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Jessica Wakeman Headshot

The Slut on Gossip Girl

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Gossip Girl, like all wildly unrealistic prime-time soaps for teens, makes for a fat punching bag. Here's my personal grievance with the show: again... and again... and again... and again... viewers are reminded of what a big slut the lead character Serena is.

The plot line, for those who haven't been watching the show: Blair and Serena used to be best friends. Then Serena slept with Blair's boyfriend, Nate -- and Nate's best friend, Chuck, watched. When Nate confesses to Blair about the cheating, it splits Blair and Serena apart -- but Blair keeps with Nate and Chuck's knowledge of, and complicit secrecy in, the cheating is never brought to light. Nate the cheater is still a dreamboat, who has not been punished not one iota for cheating on Blair. And what happens to Serena?

In the first episode, when, after being caught by her while pretty much date-raping a freshman girl, Chuck screams at Serena, "Slut!"

In the second episode, Serena asks Blair, "How do I make this up to you?" and Blair icily replies, "You don't." Later on in that episode, Chuck tricks Serena and Nate into be discovered by Blair in a hotel room and Serena's confronted by all these kids in a creepy attack squad, where Chuck calls Serena (and Dan's little sister -- though that's an entirely different sub-plot) a slut again. Serena's punished by losing Dan. Blair and Nate? They spoon in bed together, cooing about forgiveness.

In the third episode, which is the latest one, the kids attend a seminar on applying to the Ivy League colleges of their choosing. Blair makes moon-y eyes at her boyfriend, Nate, the whole time but snaps at Serena afterwards, "Brown doesn't offer degrees in 'slut.'"

This show is a textbook case in the sexual double standard: tearing down women for their sexual indiscretions while the indiscretions of males are laughed off, ignored or cheered. One could argue that the plot hinges on this tension: the antagonists who call Serena the nastiest of names are the inwardly ugly ones who viewers are supposed to hate, while we feel sympathy for this girl. Fair enough. But call her a traitor. Call her a backstabber. A betrayer. Even call her a bitch. I'm channeling Tina Fey in Mean Girls when I point out that when it's okay for sexy, rich, enviable teenagers (on a popular show that's on the cover of tons of magazines and TRL and all over Gawker.com) to say it, it's okay for real-life 16-year-old girls and boys to say it. And to that end, is it not okay for Don Imus on the radio to say it, or Isiah Thomas to say it in the Madison Square Garden office, why is it great TV when actresses say it to each other?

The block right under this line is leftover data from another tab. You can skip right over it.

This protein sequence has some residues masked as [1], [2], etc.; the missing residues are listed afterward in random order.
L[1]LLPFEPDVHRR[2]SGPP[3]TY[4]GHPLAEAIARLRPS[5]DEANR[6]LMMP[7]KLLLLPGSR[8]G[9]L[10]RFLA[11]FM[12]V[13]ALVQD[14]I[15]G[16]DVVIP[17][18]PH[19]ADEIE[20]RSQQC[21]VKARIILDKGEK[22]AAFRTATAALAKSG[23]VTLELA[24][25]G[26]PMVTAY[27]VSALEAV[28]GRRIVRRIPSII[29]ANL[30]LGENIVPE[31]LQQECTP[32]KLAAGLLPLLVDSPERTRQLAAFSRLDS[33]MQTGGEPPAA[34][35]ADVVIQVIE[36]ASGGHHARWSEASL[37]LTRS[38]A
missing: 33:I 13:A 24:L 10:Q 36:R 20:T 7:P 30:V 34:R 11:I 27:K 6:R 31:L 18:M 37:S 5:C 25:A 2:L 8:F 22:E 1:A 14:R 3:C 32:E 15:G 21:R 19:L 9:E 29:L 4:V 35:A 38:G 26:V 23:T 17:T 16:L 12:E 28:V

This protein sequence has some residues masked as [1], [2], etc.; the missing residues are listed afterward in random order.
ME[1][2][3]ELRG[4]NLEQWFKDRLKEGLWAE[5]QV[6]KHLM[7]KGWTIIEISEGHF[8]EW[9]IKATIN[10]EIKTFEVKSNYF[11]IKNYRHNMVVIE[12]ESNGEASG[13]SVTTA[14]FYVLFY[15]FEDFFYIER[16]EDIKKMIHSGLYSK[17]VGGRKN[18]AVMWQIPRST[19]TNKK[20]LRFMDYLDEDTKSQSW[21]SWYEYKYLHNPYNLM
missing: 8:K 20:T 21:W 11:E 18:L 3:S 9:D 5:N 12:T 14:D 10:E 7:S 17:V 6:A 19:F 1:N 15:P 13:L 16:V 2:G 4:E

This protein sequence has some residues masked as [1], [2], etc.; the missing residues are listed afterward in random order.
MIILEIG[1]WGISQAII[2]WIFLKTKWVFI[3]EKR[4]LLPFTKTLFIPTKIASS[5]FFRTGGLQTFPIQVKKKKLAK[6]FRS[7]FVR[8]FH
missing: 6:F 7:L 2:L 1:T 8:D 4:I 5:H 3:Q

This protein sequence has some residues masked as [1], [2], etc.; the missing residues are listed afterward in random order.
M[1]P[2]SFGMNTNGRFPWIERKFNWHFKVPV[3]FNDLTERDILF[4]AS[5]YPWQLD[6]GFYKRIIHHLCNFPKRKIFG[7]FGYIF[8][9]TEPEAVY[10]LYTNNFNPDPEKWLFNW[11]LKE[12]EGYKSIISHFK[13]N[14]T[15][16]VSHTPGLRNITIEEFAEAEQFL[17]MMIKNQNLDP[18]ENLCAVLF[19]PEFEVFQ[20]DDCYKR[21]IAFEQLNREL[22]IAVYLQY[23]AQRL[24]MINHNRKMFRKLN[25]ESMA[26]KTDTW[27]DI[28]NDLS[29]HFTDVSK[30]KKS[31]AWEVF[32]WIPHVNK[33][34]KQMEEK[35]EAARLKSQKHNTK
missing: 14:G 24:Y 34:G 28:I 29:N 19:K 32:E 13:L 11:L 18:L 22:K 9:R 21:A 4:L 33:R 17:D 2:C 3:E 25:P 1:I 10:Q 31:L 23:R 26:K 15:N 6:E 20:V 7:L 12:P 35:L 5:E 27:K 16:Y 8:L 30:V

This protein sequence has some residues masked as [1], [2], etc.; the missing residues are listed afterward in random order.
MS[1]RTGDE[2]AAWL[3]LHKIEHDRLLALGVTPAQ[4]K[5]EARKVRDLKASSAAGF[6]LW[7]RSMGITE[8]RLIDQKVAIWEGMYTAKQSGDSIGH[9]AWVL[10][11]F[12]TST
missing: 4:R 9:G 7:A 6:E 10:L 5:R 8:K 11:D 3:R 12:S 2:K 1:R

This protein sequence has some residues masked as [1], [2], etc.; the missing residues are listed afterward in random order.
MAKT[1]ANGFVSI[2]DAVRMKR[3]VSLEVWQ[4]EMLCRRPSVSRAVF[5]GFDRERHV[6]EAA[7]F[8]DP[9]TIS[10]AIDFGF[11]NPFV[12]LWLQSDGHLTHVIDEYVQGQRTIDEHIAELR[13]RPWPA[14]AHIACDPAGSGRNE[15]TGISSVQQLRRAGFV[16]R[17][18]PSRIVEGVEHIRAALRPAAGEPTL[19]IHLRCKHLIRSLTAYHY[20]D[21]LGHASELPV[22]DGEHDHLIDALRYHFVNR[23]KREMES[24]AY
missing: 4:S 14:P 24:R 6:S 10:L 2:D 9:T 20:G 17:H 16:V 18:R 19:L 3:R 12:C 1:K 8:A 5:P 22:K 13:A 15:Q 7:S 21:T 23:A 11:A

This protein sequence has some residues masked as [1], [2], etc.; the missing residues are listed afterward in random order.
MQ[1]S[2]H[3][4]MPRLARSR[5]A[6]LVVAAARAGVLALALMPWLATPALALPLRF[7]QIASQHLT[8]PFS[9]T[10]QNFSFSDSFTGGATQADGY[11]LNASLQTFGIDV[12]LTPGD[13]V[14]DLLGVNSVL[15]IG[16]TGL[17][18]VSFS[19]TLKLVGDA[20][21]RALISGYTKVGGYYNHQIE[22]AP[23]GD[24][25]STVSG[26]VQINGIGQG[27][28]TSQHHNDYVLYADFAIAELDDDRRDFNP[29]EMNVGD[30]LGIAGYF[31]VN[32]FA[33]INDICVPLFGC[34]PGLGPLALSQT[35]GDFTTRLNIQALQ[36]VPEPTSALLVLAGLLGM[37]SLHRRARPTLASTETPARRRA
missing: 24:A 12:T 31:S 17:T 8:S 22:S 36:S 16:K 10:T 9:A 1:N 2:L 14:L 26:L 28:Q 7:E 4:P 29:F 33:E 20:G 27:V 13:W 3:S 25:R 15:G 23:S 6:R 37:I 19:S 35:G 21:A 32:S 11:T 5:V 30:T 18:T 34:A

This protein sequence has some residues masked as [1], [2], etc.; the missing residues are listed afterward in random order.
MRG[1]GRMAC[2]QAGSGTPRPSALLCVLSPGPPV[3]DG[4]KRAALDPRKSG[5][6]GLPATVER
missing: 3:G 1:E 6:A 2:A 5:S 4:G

I've read most of the books in the Gossip Girl series, so I know I'm about a decade older than a lot of the fans -- which is to say, a lot of them are still in the 9th grade and are going through (or will be going through soon) their first relationship drama. Here's hoping the show's making some kind of deep statement about the double standard that high schoolers are picking up on and it's just going over my literal-minded head. Does society really need another generation inculcated by this crap?

Maybe it's my fault for expecting too much out of a teen soap on the CW channel. Maybe in an upcoming episode, Serena will say to something more evolved to Blair, like, "Hey, I can understand why you're so mad at me. I betrayed our friendship -- but why are you still dating a jerk who cheated on you? That's stupid." Until then, I'm going to find it hard to enjoy this guilty pleasure every week. And somehow lowering one's expectations never seems like the solution to any problem.